"It makes it really hard for folks to build strong résumés for themselves if we can't provide the opportunities for them, both in and out of the service," he said. "If they see us pinching pennies, and we can't afford to send them to school, there's no long-term stability for them. So at that point, they start to look for a job outside, where you don't have the additional strain on their family."
A Navy aviation machinist's mate first class based in El Centro, California, said operational budget cuts left him and fellow sailors cannibalizing working parts from other aircraft entering phased maintenance so they could repair higher-priority broken jets. Even uniforms are in short supply, he said, as the Navy embarks on what could be a decade of scrimping under sequestration.
"We are on the bare necessities and sometimes not even that. For example, I need new boots but they'll ask me, 'How long can you stretch that?'" he said.
Survey data show that service members are also feeling pain in their own wallets. Congress this year capped the military pay raise at 1 percent, rather than the 1.8 percent that would have kept pace with average annual growth in private-sector wages. It was the first military pay raise since 1999 that did not at least keep pace with private-sector wages, and it was also the lowest annual military pay raise in 40 years.
To save money, the Pentagon had sought to roll back the tax-free housing benefit provided to troops by, in effect, making troops pay 5 percent of their housing with out-of-pocket cash. The new deal on Capitol Hill will result in next year's housing allowance covering 99 percent of estimated costs and troops themselves covering the 1 percent shortfall. Service members are unlikely to see an outright reduction in their housing allowance unless they change duty stations, but rates for troops moving into new areas will be set slightly lower when compared to projected housing costs.
Several services also have cut pay for special duty assignments — such as recruiters, divers, drill sergeants and others — while promotions in some fields slow as competition for jobs during a drawdown heats up. And of course, those troops who have frequently collected hazardous duty and deployment pay over the last decade may now have fewer opportunities to do so.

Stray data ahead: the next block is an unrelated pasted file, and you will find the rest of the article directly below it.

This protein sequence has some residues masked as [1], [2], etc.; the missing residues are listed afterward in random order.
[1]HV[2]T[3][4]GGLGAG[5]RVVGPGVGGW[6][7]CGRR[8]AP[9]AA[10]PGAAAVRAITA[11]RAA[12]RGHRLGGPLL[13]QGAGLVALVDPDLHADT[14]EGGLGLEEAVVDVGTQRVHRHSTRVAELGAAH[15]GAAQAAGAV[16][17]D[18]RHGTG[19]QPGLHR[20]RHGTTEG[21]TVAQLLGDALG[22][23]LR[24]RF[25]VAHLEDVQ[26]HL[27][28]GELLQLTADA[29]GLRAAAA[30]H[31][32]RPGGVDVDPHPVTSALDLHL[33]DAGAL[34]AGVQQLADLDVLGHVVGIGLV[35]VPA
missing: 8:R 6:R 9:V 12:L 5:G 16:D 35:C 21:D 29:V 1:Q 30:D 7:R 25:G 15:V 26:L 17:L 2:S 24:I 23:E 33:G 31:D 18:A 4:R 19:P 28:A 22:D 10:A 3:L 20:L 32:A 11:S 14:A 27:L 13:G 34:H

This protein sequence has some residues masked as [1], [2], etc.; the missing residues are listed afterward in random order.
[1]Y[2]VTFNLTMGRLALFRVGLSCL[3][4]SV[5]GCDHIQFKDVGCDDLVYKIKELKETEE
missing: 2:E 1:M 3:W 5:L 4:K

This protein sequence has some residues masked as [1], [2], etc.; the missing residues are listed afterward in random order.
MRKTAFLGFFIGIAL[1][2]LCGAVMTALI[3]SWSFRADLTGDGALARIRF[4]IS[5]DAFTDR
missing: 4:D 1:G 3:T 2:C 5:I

In 2009, 87 percent of active-duty troops who participated in Military Times' survey rated their pay and allowances "good" or "excellent." This year, the figure was just 44 percent. When asked how quality of life might change over the next several years, 70 percent of respondents predicted it would decline further.
A Navy fire controlman chief with 10 deployments said budget fears are contributing to a feeling of distrust and abandonment. "If sailors are worried about not getting paid, how am I supposed to do my job?" he said. "I'm not an effective warfighter if I don't have the backing of my government at home."
A pervasive sense of pessimism about the post-9/11 wars may also contribute to the overall feeling of dissatisfaction among troops and a feeling of detachment from the decision-makers who sent them to those fights. Of those surveyed, 52 percent said they had become more pessimistic about the war in Afghanistan in recent years. Nearly 60 percent felt the war in Iraq was somewhat unsuccessful or not at all successful.
Keeping a wary watch
Despite the cloudy outlook, Pentagon officials report recruiting figures are as high as ever across the services. Data for the first quarter of fiscal 2014 showed all the services except the Army Reserve had achieved 100 percent of their recruiting goal or better. Predictably, retention also remains high, officials say, as most services look to natural attrition to meet mandated reductions in force size, and many troops fight to save their place on active duty, in spite of the quality-of-life and budget troubles.
Many of them hang on only because prospects for good civilian jobs have been dismal for many years. And often those who do land good jobs on the outside are those the military can least afford to lose.
Last year, retired Army Lt. Gen. David Barno joined a small chorus of military experts who decry a perceived "brain drain." Barno wrote for the website Foreign Policy that the services are losing their most talented junior officers and enlisted leaders to opportunities in the civilian sector because military leadership wasn't providing them with the right opportunities or fighting hard enough to keep them.
Departing Defense Secretary Chuck Hagel said all military leaders are watching morale very closely, and for the most part he believes it is holding up.